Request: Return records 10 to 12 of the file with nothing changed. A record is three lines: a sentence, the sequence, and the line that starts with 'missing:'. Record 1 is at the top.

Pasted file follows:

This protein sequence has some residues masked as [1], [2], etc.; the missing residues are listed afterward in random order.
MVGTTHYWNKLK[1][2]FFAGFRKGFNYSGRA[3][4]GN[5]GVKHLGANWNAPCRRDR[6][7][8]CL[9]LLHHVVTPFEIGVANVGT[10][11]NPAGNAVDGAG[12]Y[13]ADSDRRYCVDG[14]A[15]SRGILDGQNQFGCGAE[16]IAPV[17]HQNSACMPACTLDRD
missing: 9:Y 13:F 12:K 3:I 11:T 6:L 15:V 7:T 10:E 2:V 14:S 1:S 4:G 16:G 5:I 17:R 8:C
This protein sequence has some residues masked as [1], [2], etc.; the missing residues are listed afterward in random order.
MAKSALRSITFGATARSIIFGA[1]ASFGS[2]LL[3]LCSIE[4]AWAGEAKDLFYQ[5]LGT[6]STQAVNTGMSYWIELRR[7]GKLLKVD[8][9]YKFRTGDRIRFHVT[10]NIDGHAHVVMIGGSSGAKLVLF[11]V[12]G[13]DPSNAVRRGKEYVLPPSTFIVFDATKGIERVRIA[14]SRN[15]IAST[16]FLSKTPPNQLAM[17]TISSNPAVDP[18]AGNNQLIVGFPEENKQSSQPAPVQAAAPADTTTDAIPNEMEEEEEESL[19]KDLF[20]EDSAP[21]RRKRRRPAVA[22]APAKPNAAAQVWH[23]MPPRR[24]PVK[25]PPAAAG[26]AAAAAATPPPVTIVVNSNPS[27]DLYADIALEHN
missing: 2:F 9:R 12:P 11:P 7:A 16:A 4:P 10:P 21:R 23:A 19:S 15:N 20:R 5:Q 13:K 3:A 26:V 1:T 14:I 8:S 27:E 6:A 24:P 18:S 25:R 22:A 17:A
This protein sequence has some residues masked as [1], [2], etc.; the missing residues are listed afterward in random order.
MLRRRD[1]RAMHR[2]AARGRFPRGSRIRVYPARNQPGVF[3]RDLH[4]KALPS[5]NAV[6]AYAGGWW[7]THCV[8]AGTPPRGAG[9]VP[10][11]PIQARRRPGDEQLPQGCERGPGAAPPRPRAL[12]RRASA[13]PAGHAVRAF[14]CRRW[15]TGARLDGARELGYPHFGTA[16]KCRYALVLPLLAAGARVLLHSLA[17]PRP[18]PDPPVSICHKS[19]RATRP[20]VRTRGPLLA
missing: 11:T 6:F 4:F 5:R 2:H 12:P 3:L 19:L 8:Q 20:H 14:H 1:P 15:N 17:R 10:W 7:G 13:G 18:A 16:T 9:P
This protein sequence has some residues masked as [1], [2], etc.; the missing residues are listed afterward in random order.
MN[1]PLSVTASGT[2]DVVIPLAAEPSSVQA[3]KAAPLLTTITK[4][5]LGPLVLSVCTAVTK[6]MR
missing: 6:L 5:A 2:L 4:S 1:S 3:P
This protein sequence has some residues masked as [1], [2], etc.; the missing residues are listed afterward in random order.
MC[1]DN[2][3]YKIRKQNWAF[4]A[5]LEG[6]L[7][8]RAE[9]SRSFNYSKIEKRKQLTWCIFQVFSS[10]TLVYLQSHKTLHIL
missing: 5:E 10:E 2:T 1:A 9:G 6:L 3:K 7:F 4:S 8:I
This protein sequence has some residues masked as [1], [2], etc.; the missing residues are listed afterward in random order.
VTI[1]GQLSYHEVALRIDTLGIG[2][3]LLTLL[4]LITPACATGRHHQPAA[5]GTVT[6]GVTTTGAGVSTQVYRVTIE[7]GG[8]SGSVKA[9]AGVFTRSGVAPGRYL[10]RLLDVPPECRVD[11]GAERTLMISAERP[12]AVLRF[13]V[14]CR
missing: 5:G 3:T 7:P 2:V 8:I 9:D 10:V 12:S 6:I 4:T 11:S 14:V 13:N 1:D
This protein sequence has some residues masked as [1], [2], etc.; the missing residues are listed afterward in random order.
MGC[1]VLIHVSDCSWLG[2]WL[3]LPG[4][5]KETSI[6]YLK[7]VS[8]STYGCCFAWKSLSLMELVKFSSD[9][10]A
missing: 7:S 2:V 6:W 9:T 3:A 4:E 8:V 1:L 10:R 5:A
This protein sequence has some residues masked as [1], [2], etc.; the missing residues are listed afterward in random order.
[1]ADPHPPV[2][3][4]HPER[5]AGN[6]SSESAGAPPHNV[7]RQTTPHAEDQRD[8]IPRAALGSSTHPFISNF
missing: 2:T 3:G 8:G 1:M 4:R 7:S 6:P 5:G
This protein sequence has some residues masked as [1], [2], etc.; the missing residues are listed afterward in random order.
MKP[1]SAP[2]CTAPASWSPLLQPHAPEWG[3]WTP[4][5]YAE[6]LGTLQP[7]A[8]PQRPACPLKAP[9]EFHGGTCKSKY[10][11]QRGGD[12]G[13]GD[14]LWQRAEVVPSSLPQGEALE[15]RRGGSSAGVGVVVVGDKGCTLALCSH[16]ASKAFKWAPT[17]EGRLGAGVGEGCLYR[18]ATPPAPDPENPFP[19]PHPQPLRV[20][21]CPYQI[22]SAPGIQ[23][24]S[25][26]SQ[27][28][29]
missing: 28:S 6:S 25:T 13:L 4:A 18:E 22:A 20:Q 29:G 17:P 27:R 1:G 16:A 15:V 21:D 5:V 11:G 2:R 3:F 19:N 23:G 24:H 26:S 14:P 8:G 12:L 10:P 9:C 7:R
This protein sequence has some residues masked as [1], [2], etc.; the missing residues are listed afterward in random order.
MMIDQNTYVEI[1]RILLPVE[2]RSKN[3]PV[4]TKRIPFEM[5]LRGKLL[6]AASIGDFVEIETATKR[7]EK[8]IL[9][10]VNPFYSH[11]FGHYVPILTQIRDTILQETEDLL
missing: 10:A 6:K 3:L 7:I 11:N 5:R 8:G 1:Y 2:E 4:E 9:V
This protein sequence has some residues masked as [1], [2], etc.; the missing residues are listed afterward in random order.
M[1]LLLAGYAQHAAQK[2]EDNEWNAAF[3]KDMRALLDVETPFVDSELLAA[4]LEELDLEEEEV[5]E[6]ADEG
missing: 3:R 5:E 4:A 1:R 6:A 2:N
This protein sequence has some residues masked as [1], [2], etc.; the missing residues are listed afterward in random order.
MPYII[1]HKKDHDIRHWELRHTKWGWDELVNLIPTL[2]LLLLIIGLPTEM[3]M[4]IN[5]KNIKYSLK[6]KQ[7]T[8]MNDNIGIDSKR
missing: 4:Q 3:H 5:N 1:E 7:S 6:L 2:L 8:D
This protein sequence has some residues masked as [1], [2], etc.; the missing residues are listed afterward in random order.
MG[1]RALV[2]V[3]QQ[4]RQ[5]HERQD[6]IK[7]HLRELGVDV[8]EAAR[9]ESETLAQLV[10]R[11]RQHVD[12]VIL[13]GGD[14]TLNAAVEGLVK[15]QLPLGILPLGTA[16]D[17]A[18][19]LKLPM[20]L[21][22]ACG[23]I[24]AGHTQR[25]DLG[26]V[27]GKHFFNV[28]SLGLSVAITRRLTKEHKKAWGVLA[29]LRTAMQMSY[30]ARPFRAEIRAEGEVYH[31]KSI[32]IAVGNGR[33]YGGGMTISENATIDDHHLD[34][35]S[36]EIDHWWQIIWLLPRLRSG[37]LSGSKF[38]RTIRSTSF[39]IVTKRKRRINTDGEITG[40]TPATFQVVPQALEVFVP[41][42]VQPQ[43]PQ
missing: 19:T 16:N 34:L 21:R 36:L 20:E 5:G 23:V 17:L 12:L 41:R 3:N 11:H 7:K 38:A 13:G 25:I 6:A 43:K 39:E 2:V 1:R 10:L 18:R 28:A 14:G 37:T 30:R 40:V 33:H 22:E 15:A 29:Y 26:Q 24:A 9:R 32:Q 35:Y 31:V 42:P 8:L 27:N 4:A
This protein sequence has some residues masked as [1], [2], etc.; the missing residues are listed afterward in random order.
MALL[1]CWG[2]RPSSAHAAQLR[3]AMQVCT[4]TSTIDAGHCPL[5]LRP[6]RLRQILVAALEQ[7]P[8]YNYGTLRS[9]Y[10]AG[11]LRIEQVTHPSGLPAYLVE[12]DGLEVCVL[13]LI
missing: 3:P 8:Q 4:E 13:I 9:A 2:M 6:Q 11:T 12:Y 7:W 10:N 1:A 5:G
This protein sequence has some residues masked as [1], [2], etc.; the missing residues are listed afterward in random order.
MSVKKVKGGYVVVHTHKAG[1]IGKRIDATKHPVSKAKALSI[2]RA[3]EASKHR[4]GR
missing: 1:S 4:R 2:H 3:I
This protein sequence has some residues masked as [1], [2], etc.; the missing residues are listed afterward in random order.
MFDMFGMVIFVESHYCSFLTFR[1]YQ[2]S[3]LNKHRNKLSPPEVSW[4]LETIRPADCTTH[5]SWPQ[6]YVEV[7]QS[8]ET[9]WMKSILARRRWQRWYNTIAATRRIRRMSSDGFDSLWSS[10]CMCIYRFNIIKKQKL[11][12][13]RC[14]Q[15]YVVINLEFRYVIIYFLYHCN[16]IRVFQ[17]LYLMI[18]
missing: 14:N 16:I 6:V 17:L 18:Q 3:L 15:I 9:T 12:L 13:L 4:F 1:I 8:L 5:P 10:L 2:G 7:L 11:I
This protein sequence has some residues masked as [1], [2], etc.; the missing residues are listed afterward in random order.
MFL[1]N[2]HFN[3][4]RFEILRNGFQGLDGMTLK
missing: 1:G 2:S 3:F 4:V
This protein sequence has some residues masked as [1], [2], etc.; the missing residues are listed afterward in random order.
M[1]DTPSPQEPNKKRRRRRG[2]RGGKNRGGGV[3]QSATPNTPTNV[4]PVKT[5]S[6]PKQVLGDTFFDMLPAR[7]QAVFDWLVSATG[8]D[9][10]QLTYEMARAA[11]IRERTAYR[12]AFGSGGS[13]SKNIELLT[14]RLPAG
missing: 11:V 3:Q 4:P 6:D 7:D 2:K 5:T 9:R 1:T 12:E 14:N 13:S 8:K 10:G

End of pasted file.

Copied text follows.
This protein sequence has some residues masked as [1], [2], etc.; the missing residues are listed afterward in random order.
MMIDQNTYVEI[1]RILLPVE[2]RSKN[3]PV[4]TKRIPFEM[5]LRGKLL[6]AASIGDFVEIETATKR[7]EK[8]IL[9][10]VNPFYSH[11]FGHYVPILTQIRDTILQETEDLL
missing: 10:A 6:K 3:L 7:I 11:N 5:R 8:G 1:Y 2:E 4:E 9:V
This protein sequence has some residues masked as [1], [2], etc.; the missing residues are listed afterward in random order.
M[1]LLLAGYAQHAAQK[2]EDNEWNAAF[3]KDMRALLDVETPFVDSELLAA[4]LEELDLEEEEV[5]E[6]ADEG
missing: 3:R 5:E 4:A 1:R 6:A 2:N
This protein sequence has some residues masked as [1], [2], etc.; the missing residues are listed afterward in random order.
MPYII[1]HKKDHDIRHWELRHTKWGWDELVNLIPTL[2]LLLLIIGLPTEM[3]M[4]IN[5]KNIKYSLK[6]KQ[7]T[8]MNDNIGIDSKR
missing: 4:Q 3:H 5:N 1:E 7:S 6:L 2:L 8:D